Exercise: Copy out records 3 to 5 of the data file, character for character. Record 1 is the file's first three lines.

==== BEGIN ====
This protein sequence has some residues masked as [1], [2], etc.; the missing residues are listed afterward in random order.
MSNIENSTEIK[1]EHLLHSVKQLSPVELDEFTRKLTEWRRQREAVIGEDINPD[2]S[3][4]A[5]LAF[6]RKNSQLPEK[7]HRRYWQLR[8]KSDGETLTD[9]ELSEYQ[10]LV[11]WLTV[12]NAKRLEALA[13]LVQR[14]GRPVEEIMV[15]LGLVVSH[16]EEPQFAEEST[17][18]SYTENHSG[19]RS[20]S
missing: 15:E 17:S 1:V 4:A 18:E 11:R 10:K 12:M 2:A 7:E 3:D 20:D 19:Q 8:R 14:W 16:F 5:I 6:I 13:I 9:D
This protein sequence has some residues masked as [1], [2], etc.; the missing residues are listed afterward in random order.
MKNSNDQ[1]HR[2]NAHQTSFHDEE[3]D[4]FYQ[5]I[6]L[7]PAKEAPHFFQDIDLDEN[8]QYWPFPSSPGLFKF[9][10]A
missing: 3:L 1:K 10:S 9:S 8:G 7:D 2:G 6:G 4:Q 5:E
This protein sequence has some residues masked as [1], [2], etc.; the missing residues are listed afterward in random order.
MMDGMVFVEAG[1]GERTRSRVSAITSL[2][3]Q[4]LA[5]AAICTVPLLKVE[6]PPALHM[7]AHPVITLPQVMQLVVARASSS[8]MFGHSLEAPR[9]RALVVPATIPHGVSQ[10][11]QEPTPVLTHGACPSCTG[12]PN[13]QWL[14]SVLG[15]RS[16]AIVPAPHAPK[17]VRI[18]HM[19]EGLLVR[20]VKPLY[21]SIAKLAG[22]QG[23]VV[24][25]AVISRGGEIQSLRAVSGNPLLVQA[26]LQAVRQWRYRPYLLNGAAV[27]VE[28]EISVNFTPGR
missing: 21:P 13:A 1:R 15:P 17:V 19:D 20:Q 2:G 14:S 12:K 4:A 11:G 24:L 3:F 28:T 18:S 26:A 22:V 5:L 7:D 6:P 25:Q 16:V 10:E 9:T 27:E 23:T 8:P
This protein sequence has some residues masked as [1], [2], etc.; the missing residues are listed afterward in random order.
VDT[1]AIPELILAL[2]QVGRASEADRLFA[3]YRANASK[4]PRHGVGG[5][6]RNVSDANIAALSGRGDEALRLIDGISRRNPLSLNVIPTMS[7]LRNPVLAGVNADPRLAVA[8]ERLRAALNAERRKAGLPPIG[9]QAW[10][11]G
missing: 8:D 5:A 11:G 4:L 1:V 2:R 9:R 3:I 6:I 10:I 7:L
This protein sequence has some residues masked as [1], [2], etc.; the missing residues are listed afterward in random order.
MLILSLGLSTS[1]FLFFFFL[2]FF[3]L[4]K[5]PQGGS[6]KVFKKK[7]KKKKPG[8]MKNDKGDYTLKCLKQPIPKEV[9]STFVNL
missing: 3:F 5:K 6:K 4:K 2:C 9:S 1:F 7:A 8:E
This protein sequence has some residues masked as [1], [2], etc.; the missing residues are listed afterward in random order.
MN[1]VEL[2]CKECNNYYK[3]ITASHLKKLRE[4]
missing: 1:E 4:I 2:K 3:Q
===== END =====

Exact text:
This protein sequence has some residues masked as [1], [2], etc.; the missing residues are listed afterward in random order.
MMDGMVFVEAG[1]GERTRSRVSAITSL[2][3]Q[4]LA[5]AAICTVPLLKVE[6]PPALHM[7]AHPVITLPQVMQLVVARASSS[8]MFGHSLEAPR[9]RALVVPATIPHGVSQ[10][11]QEPTPVLTHGACPSCTG[12]PN[13]QWL[14]SVLG[15]RS[16]AIVPAPHAPK[17]VRI[18]HM[19]EGLLVR[20]VKPLY[21]SIAKLAG[22]QG[23]VV[24][25]AVISRGGEIQSLRAVSGNPLLVQA[26]LQAVRQWRYRPYLLNGAAV[27]VE[28]EISVNFTPGR
missing: 21:P 13:A 1:R 15:P 17:V 19:D 20:Q 2:G 14:S 12:K 4:A 11:G 24:L 3:F 28:T 18:S 26:A 22:V 5:L 7:D 6:P 25:Q 16:V 10:E 9:T 27:E 23:T 8:P
This protein sequence has some residues masked as [1], [2], etc.; the missing residues are listed afterward in random order.
VDT[1]AIPELILAL[2]QVGRASEADRLFA[3]YRANASK[4]PRHGVGG[5][6]RNVSDANIAALSGRGDEALRLIDGISRRNPLSLNVIPTMS[7]LRNPVLAGVNADPRLAVA[8]ERLRAALNAERRKAGLPPIG[9]QAW[10][11]G
missing: 8:D 5:A 11:G 4:L 1:V 2:R 9:R 3:I 6:I 10:I 7:L
This protein sequence has some residues masked as [1], [2], etc.; the missing residues are listed afterward in random order.
MLILSLGLSTS[1]FLFFFFL[2]FF[3]L[4]K[5]PQGGS[6]KVFKKK[7]KKKKPG[8]MKNDKGDYTLKCLKQPIPKEV[9]STFVNL
missing: 3:F 5:K 6:K 4:K 2:C 9:S 1:F 7:A 8:E